The starting point for attorney's fee calculations is the so-called "lodestar" amount, which is the product of the number of billable hours reasonably expended on the litigation and a reasonable hourly rate. Hensley v. Eckerhart, 461 U.S. 424, 437 (1983); Bankston v. State of Ill., 60 F.3d 1249, 1255-56 (7th Cir. 1995). The district court must "exclude from this initial fee calculation hours that were not 'reasonably expended'" on the litigation. Hensley, 461 U.S. at 434. Hensley requires a petitioner for fees to exercise "billing judgment," meaning that the petitioner must "exclude from a fee request hours that are excessive, redundant, or otherwise unnecessary." Id. The district court may then increase or decrease the lodestar amount according to various factors, notably the degree of success achieved by the petitioner in the underlying litigation. Id. at 436.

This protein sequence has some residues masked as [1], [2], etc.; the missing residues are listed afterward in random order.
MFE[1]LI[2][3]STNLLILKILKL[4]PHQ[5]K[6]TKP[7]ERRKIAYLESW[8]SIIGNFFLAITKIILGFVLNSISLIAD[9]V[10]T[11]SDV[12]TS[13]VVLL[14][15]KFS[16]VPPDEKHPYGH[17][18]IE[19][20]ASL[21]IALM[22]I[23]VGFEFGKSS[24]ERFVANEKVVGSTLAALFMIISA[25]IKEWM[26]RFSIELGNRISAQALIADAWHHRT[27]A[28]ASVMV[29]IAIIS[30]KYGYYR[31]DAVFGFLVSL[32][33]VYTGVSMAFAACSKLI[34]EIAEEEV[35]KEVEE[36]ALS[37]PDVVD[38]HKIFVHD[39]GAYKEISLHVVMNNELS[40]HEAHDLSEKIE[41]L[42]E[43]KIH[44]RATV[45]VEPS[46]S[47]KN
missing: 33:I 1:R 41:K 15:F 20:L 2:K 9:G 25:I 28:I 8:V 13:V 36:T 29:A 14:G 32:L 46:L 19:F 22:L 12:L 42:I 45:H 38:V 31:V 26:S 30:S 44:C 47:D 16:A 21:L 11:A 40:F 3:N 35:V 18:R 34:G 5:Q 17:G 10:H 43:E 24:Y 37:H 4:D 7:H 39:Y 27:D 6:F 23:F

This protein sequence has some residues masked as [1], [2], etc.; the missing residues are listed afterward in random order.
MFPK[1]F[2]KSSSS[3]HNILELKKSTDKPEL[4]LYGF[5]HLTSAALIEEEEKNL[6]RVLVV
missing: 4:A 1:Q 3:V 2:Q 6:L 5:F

Hickory Farms does not object to the hourly rates billed by Snackmasters' counsel. LR 54.3 Joint Statement ¶ 3. Rather, Hickory Farms objects to certain of the attorney hours for which Snackmasters seeks reimbursement.

A. Fees Incurred in TTAB Proceedings